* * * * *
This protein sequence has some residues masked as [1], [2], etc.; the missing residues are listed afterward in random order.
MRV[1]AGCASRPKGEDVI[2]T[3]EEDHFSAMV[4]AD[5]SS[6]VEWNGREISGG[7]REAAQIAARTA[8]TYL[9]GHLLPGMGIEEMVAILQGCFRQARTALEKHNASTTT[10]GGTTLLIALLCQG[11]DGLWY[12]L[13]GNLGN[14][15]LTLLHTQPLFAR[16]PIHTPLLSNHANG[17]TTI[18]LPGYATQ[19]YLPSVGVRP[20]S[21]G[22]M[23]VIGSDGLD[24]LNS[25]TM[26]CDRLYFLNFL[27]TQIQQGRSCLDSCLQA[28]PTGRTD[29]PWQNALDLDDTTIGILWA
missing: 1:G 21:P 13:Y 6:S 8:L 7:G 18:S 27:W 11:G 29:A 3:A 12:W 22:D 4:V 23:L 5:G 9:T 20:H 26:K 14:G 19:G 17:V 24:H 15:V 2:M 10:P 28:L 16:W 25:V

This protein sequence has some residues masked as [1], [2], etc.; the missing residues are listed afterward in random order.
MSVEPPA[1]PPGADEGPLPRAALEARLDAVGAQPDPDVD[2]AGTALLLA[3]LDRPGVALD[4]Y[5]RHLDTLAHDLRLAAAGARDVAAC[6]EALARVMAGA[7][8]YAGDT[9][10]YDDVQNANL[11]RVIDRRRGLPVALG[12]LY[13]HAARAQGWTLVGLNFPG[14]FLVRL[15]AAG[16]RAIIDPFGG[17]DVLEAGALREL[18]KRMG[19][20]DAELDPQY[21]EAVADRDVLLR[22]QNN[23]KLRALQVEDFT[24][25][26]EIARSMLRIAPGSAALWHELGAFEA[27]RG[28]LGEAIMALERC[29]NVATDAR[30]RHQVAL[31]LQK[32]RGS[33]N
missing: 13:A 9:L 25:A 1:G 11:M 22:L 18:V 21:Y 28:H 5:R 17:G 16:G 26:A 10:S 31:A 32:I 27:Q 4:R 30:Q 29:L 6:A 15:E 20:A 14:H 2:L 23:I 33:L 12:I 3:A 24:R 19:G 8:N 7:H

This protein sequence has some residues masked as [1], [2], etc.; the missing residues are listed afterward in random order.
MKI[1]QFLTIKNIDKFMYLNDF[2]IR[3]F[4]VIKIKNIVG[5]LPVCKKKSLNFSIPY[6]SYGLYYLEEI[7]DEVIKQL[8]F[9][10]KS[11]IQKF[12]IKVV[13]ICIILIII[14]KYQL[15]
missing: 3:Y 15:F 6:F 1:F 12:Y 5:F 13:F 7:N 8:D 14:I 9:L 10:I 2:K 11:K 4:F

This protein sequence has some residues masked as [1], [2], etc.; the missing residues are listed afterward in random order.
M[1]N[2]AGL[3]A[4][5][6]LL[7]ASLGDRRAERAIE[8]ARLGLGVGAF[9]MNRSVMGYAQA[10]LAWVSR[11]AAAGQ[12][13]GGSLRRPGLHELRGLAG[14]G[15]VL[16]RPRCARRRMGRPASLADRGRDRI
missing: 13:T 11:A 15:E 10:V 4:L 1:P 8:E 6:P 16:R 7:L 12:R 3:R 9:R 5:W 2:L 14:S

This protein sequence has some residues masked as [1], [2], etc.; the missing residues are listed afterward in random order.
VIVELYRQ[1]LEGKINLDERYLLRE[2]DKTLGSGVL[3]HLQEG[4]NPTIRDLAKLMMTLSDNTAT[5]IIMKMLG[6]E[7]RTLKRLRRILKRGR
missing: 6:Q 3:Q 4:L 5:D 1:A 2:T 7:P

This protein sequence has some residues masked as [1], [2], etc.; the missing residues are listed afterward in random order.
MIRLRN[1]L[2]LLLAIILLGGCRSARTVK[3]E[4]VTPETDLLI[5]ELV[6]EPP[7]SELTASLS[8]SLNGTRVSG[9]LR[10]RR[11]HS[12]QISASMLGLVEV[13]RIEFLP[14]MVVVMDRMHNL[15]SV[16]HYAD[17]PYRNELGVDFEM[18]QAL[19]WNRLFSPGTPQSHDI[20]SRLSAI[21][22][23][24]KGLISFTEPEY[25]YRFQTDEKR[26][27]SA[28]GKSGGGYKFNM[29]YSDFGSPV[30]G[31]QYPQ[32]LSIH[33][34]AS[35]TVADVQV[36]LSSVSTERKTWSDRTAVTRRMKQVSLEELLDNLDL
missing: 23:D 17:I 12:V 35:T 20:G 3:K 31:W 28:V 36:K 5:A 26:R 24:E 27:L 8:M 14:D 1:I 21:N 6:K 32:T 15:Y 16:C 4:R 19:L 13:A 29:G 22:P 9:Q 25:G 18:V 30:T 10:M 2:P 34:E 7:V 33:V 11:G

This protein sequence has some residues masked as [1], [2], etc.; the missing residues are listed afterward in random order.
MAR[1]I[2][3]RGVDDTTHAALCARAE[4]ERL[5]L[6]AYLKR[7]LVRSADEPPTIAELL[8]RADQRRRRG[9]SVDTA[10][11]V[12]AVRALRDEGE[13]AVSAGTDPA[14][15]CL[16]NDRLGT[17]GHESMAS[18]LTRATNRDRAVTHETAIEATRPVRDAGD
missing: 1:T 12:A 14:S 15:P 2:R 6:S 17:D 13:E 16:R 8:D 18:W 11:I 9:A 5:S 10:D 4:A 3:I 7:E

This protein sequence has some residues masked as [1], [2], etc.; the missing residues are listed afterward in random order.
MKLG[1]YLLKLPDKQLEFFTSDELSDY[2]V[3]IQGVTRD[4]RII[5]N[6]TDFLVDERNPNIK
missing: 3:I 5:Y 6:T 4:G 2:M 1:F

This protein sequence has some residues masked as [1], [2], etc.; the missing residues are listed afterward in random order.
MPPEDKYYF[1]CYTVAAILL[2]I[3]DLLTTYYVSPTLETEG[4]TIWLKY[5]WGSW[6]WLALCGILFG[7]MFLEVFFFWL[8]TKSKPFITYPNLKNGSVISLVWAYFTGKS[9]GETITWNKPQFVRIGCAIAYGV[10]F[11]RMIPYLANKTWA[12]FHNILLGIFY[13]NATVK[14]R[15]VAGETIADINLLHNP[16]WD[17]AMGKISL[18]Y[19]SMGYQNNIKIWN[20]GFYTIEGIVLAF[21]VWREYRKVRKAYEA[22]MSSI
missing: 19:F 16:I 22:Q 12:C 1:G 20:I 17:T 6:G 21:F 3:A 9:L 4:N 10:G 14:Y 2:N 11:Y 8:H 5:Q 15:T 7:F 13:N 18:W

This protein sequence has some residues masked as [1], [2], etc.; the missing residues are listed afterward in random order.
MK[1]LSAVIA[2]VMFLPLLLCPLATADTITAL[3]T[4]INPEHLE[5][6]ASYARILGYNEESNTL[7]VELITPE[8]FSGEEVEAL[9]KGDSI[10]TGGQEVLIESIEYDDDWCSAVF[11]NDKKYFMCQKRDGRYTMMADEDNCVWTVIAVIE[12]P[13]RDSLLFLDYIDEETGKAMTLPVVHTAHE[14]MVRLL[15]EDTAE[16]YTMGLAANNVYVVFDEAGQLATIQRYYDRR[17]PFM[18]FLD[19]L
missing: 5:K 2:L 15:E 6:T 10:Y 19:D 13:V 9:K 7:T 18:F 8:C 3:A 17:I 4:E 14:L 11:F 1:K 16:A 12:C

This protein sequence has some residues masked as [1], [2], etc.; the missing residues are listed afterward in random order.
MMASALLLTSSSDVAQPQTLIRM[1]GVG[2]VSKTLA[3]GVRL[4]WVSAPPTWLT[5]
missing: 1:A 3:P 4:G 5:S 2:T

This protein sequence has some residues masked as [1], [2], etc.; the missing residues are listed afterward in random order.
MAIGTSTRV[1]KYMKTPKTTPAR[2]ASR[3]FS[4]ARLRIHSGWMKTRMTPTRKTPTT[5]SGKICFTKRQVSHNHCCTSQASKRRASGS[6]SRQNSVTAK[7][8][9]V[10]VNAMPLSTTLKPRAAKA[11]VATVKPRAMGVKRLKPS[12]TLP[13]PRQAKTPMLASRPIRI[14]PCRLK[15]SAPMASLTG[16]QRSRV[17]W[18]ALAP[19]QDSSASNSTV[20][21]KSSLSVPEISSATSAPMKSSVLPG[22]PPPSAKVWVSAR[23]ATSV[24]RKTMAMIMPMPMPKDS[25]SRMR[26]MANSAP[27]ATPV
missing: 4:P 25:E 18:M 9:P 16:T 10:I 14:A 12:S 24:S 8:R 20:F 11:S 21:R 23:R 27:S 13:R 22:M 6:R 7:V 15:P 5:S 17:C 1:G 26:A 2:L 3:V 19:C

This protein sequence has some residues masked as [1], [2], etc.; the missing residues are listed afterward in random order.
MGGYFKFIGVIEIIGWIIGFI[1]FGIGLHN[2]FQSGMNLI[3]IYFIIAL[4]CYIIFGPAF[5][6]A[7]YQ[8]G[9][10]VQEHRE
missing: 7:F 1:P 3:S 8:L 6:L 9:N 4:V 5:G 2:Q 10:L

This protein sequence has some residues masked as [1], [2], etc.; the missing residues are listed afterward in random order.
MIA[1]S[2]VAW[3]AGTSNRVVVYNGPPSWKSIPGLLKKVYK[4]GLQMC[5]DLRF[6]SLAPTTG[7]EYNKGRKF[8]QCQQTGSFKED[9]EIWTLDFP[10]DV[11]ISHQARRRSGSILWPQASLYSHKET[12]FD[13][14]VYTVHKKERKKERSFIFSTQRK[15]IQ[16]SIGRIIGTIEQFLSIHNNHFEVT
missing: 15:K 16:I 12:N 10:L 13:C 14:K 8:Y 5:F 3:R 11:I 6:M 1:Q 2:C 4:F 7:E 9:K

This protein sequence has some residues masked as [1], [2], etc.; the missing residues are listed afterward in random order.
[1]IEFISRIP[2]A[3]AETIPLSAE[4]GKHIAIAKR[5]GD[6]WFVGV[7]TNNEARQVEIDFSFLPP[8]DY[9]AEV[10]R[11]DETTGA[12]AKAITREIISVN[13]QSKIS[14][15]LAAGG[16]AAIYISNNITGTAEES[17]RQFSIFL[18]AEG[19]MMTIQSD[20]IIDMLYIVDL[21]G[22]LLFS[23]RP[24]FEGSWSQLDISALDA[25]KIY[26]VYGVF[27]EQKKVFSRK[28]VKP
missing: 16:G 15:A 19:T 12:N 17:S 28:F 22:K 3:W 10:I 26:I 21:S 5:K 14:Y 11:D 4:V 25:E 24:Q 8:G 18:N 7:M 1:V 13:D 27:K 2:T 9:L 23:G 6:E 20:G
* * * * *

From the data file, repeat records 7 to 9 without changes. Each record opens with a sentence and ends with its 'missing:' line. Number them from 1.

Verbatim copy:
This protein sequence has some residues masked as [1], [2], etc.; the missing residues are listed afterward in random order.
MAR[1]I[2][3]RGVDDTTHAALCARAE[4]ERL[5]L[6]AYLKR[7]LVRSADEPPTIAELL[8]RADQRRRRG[9]SVDTA[10][11]V[12]AVRALRDEGE[13]AVSAGTDPA[14][15]CL[16]NDRLGT[17]GHESMAS[18]LTRATNRDRAVTHETAIEATRPVRDAGD
missing: 1:T 12:A 14:S 15:P 2:R 6:S 17:D 13:E 16:R 8:D 18:W 11:I 9:A 5:S 10:D 4:A 3:I 7:E

This protein sequence has some residues masked as [1], [2], etc.; the missing residues are listed afterward in random order.
MKLG[1]YLLKLPDKQLEFFTSDELSDY[2]V[3]IQGVTRD[4]RII[5]N[6]TDFLVDERNPNIK
missing: 3:I 5:Y 6:T 4:G 2:M 1:F

This protein sequence has some residues masked as [1], [2], etc.; the missing residues are listed afterward in random order.
MPPEDKYYF[1]CYTVAAILL[2]I[3]DLLTTYYVSPTLETEG[4]TIWLKY[5]WGSW[6]WLALCGILFG[7]MFLEVFFFWL[8]TKSKPFITYPNLKNGSVISLVWAYFTGKS[9]GETITWNKPQFVRIGCAIAYGV[10]F[11]RMIPYLANKTWA[12]FHNILLGIFY[13]NATVK[14]R[15]VAGETIADINLLHNP[16]WD[17]AMGKISL[18]Y[19]SMGYQNNIKIWN[20]GFYTIEGIVLAF[21]VWREYRKVRKAYEA[22]MSSI
missing: 19:F 16:I 22:Q 12:C 1:G 20:I 17:T 6:G 21:F 3:A 9:L 4:N 10:G 14:Y 2:N 11:Y 8:H 5:Q 15:T 7:F 13:N 18:W